Why We Skip Saturday

girl-with-her-head-downFor Christians, this is a very special week. By tradition, this week follows the last week of Jesus’ life. We often begin by observing Palm Sunday, which is the triumphal (and misunderstood) entry of Jesus into Jerusalem. We commemorate Good Friday which is the crucification of Jesus. Finally, we celebrate Easter Sunday which is the resurrection of Jesus.

However, we seem to skip over Saturday. The day in-between Good Friday and Easter Sunday. It’s the day after Jesus had died and the day before he lives. For the followers of Jesus during these actual events, this day is marked with doubt, disappointment, and confusion. On Saturday, there is still a body in the tomb. The miracles have ended, and the movement destroyed. Life as they imagined it, has been buried. Their hope in a conquering king has been murdered like a common criminal. It’s over. Saturday rests between doubt and faith.

Have you been there?

Have you been disappointed with God?
Disillusioned by religion?
Has doubt sunk in and your faith died?
Have you come to the end of yourself?

No wonder why we skip Saturday.

We skip from Friday to Sunday so we don’t have to feel the the tomb. We’d rather ask for forgiveness and skip right to a praise song than allow the reason behind that mistake to sink in. We’d prefer to jump right to the resurrection than face our own inner decay. We’d rather suppress our own doubt for a day so we can act like a Christian on Sunday. Sometimes I wonder if Christians are too good at feeling forgiven. We never pause to feel the pain we caused. I wonder if our faith seems shallow to others because we never went deep into our doubt.

For me, this is what makes this Jesus story so profound. He could have gotten up the very next day but he didn’t. Jesus experienced the tomb. He took on the darkness inside. He didn’t run from doubt, but laid inside it.

On Saturday, he invites us to follow him there.

“If anyone would come after me, let him deny himself and take up his cross and follow me.  For whoever would save his life will lose it, but whoever loses his life for my sake will find it.” (Matthew 16:24-25)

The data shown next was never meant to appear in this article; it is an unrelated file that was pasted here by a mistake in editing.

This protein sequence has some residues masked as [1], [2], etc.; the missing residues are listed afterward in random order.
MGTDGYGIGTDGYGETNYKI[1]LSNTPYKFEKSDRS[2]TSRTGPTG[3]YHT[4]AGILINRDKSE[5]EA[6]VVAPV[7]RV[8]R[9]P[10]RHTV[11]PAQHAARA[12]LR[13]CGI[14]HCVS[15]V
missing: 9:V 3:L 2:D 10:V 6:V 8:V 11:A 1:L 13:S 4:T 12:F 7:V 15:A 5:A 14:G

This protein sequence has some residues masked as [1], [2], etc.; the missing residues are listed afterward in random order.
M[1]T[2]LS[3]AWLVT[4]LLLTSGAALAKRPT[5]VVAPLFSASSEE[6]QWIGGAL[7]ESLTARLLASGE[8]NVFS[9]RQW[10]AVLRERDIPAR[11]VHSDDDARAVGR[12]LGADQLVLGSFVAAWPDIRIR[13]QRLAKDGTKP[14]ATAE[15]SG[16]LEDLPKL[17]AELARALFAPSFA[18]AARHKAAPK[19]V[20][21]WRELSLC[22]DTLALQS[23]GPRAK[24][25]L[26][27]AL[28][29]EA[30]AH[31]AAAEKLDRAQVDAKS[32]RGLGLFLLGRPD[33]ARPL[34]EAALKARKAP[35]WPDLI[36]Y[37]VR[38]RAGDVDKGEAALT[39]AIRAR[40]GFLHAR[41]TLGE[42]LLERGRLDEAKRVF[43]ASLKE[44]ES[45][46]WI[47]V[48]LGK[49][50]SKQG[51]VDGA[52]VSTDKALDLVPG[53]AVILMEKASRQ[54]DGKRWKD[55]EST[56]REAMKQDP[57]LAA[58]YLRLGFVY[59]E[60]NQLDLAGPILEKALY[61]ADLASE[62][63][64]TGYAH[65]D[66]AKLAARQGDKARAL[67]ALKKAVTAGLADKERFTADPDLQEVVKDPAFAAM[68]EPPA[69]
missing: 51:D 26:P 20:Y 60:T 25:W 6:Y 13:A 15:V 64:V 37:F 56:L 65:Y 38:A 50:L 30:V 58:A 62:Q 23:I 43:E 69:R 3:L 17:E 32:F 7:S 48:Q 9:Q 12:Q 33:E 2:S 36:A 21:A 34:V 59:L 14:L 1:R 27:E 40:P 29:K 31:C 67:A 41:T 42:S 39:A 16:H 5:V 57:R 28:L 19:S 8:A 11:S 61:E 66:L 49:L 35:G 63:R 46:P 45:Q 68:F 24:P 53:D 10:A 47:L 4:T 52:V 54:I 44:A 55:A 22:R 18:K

On Saturday, we go to the tomb. We go right into our doubt, disappointment, and disillusionment. We look inside our questions, habits, and hurts. We sit with our ghosts.

When you go there today, do not go alone. Only Jesus went to the tomb alone. Face your fears with a trusted friend. Discuss your doubt with your spouse. Take time to listen to another’s pain and confusion. Listen well. True Christian community is not standing together on Sunday. It’s holding each other on Saturday.

For a day, don’t try to fix it. Don’t try to ignore it. Don’t rush past it to Sunday. No, Saturday is meant to be experienced. Let it sink in just as the first followers of Jesus did many years ago. The great beauty of faith is not the absence of doubt but the courage to sit in it.

Sunday will bring life.
Saturday invites you to let something die.


Eye Conversations, Body Spray, & Why There Are No Shortcuts To Transformation

how-to-talk-about-couples-counseling(1)This morning, Sawyer was rounding the couch and tripped. He spun awkwardly and hit his head on the corner of the wood coffee table. Laura was standing by the back door and I was in the kitchen. We both saw it and heard him cry out. As parents, you get really good at knowing which falls you shouldn’t make a bigger deal and others where you need to spring into action. This was the spring into action kind of fall.

I got there first and he started to run into my arms. I glanced up at Laura and she had her arms open as well. We made eye contact and seemed to have the briefest of conversations without saying a word. I remembered how Linc got in trouble earlier that morning and I got to play good cop by comforting him and talking it out. I remembered how Laura is starting a new job soon and how we’ll be sharing responsibilities more than ever. I could see she felt left out of this moment. I could tell Laura wanted to hold Sawyer, so I shifted him to her.

Conversation over.
We both felt understood.
There was no more to be said.
And we never said a word.

These eye conversations are reserved for only the closest people in our lives. They are the ability to understand how another feels in a split second. They usually come and go in a moment. They show up in our reactions and responses. They are the result of deep intimacy. They come from thousands of shared experiences, lots of listening, conflict, forgiveness, trust, hurt, healing, tears, laughter, inside jokes, and an understanding of love more true in the mundane than the highlights.

Eye conversations don’t happen over night.

AXE_Scent Changes Sight_Hi-ResBody Spray
Sometimes I catch myself in a response or reaction to life and it seems ugly. It’s a flash of anger or cynicism or self-centeredness. I’m never proud of these moments but I’m haunted by the idea I missed something.  It’s those unrehearsed, uncensored, surprising moments of life where our spirituality reveals itself.
And sometimes, rears its ugly head.

Everywhere we go, people breathe in the exquisite fragrance. Because of Christ, we give off a sweet scent rising to God, which is recognized by those on the way of salvation—an aroma redolent with life. But those on the way to destruction treat us more like the stench from a rotting corpse. (2 Corinthians 2:15-16)